Intravenous treatment with the iron compound ferric carboxymaltose improves health-related quality of life in patients with chronic heart failure.
Chronic heart failure (CHF) patients who are iron-deficient may see rapid improvement in quality of life from intravenous treatment with the iron compound ferric carboxymaltose, researchers say. Because chronic heart failure patients show impaired health-related quality of life, this is an important target for therapeutic intervention.
Lead author Josep Comin Colet, MD, Hospital del Mar Heart Failure Program in Barcelona, presented the findings Tuesday at the American Heart Association Scientific Sessions 2010 in Chicago. Researchers analyzed 449 iron-deficient chronic heart failure patients randomly assigned in the double-blind study to receive the iron treatment or placebo for 24 weeks. Half were anemic and 75% of the patients reported moderate to severe pain.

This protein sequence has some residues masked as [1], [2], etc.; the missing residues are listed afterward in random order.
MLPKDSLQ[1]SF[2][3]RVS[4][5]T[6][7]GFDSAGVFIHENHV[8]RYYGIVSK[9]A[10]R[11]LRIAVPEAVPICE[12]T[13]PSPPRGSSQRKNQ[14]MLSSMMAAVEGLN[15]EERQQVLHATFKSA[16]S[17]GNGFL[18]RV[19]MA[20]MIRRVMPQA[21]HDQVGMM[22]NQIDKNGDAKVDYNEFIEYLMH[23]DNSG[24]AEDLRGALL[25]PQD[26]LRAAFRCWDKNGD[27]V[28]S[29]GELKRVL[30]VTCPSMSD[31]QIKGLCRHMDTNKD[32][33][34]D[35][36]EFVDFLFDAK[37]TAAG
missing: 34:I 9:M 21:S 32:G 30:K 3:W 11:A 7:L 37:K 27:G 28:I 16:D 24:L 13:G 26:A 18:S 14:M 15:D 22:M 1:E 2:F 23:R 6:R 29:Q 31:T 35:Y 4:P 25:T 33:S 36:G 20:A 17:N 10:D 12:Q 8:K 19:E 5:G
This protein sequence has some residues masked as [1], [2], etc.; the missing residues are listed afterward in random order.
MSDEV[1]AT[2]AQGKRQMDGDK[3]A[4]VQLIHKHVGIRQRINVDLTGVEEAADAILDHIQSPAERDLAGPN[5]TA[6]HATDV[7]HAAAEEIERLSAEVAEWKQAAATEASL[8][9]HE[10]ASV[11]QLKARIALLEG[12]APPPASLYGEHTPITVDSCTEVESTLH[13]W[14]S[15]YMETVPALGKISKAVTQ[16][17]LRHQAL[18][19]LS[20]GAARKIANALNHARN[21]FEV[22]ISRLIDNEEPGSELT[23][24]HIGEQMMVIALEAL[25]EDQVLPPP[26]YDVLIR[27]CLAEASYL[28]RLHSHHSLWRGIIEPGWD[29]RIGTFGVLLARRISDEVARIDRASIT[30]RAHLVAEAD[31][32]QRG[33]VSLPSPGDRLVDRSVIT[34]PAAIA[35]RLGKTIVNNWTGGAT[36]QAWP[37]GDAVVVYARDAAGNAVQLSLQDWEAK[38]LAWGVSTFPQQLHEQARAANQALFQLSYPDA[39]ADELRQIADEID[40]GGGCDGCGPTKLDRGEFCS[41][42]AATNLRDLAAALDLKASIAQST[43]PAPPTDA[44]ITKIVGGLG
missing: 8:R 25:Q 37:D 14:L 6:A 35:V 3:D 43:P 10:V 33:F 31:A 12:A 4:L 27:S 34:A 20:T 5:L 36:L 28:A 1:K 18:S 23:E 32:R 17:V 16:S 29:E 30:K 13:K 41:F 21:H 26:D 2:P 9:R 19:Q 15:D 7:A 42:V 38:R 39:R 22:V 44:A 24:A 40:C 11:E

Researchers measured chronic heart failure symptoms, quality of life, and exercise capacity at baseline and after four, 12, and 24 weeks. Analysis of data revealed:
Recently, it has been recognized that patients with heart failure may develop iron deficiency because iron stores have been depleted or their iron absorption is defective. Colet said the intravenous method was used because the class of patients in the study had trouble with oral absorption of the iron compound.
Another study, led by Piotr Ponikowski, MD, PhD, Medical University, Wroclaw, Poland, showed that ferric carboxymaltose also improves kidney function in some chronic heart failure patients.
Renal dysfunction commonly complicates the natural course of chronic heart failure and predicts poor outcomes. Currently applied CHF therapies have either no effect on or even worsen renal function. Ponikowski’s study shows that treatment with intravenous ferric carboxymaltose improved symptoms and quality of life across the board for the CHF patients regardless of age, sex, CHF severity, underlying CHF etiology, or anemia status.